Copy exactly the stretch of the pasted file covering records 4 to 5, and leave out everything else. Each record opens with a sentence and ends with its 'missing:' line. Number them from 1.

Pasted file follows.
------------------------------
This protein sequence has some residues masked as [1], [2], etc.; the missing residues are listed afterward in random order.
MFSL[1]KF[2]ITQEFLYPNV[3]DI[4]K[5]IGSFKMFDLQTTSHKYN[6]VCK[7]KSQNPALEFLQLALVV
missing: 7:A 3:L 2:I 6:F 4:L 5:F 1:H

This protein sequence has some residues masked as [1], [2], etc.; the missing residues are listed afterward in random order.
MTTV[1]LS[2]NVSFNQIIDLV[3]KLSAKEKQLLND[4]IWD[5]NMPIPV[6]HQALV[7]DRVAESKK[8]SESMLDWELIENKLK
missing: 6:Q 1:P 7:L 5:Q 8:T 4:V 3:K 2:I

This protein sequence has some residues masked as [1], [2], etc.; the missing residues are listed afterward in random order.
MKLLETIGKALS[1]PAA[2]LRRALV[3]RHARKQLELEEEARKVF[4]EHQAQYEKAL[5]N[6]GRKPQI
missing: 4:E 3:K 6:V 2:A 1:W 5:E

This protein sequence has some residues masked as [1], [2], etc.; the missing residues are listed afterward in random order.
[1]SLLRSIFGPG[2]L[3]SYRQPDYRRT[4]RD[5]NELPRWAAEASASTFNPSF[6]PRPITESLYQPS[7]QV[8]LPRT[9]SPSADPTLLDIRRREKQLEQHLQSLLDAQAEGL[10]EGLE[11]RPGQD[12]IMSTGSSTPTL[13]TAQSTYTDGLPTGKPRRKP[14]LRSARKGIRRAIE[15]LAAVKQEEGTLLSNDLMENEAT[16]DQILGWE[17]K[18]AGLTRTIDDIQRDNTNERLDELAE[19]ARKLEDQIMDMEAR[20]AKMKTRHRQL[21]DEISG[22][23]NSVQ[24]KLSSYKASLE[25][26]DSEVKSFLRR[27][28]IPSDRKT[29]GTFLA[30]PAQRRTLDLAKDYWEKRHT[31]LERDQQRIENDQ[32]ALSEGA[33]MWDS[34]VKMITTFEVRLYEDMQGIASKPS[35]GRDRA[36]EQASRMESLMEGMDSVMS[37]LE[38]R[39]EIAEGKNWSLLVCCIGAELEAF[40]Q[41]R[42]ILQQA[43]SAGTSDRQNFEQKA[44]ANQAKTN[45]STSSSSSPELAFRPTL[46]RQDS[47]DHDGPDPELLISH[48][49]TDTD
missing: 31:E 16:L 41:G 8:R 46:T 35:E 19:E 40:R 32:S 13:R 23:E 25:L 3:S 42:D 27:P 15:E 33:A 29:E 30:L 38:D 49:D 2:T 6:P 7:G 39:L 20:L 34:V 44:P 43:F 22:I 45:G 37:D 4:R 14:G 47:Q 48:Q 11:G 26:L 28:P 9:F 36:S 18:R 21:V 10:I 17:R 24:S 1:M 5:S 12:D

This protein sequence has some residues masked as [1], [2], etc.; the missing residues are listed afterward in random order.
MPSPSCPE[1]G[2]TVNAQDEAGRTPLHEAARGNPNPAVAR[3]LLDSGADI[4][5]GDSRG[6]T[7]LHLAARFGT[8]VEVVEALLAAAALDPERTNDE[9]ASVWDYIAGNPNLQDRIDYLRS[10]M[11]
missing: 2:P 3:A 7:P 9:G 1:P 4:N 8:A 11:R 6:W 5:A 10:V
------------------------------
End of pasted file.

This protein sequence has some residues masked as [1], [2], etc.; the missing residues are listed afterward in random order.
[1]SLLRSIFGPG[2]L[3]SYRQPDYRRT[4]RD[5]NELPRWAAEASASTFNPSF[6]PRPITESLYQPS[7]QV[8]LPRT[9]SPSADPTLLDIRRREKQLEQHLQSLLDAQAEGL[10]EGLE[11]RPGQD[12]IMSTGSSTPTL[13]TAQSTYTDGLPTGKPRRKP[14]LRSARKGIRRAIE[15]LAAVKQEEGTLLSNDLMENEAT[16]DQILGWE[17]K[18]AGLTRTIDDIQRDNTNERLDELAE[19]ARKLEDQIMDMEAR[20]AKMKTRHRQL[21]DEISG[22][23]NSVQ[24]KLSSYKASLE[25][26]DSEVKSFLRR[27][28]IPSDRKT[29]GTFLA[30]PAQRRTLDLAKDYWEKRHT[31]LERDQQRIENDQ[32]ALSEGA[33]MWDS[34]VKMITTFEVRLYEDMQGIASKPS[35]GRDRA[36]EQASRMESLMEGMDSVMS[37]LE[38]R[39]EIAEGKNWSLLVCCIGAELEAF[40]Q[41]R[42]ILQQA[43]SAGTSDRQNFEQKA[44]ANQAKTN[45]STSSSSSPELAFRPTL[46]RQDS[47]DHDGPDPELLISH[48][49]TDTD
missing: 31:E 16:L 41:G 8:R 46:T 35:E 19:E 40:R 32:S 13:R 23:E 25:L 3:S 42:D 27:P 15:E 33:A 29:E 30:L 38:D 49:D 2:T 6:P 7:G 39:L 20:L 34:V 44:P 43:F 22:I 45:G 37:D 4:R 14:G 47:Q 48:Q 11:G 26:L 28:P 9:F 36:S 18:R 21:V 10:I 17:R 24:S 1:M 5:S 12:D

This protein sequence has some residues masked as [1], [2], etc.; the missing residues are listed afterward in random order.
MPSPSCPE[1]G[2]TVNAQDEAGRTPLHEAARGNPNPAVAR[3]LLDSGADI[4][5]GDSRG[6]T[7]LHLAARFGT[8]VEVVEALLAAAALDPERTNDE[9]ASVWDYIAGNPNLQDRIDYLRS[10]M[11]
missing: 2:P 3:A 7:P 9:G 1:P 4:N 8:A 11:R 6:W 5:A 10:V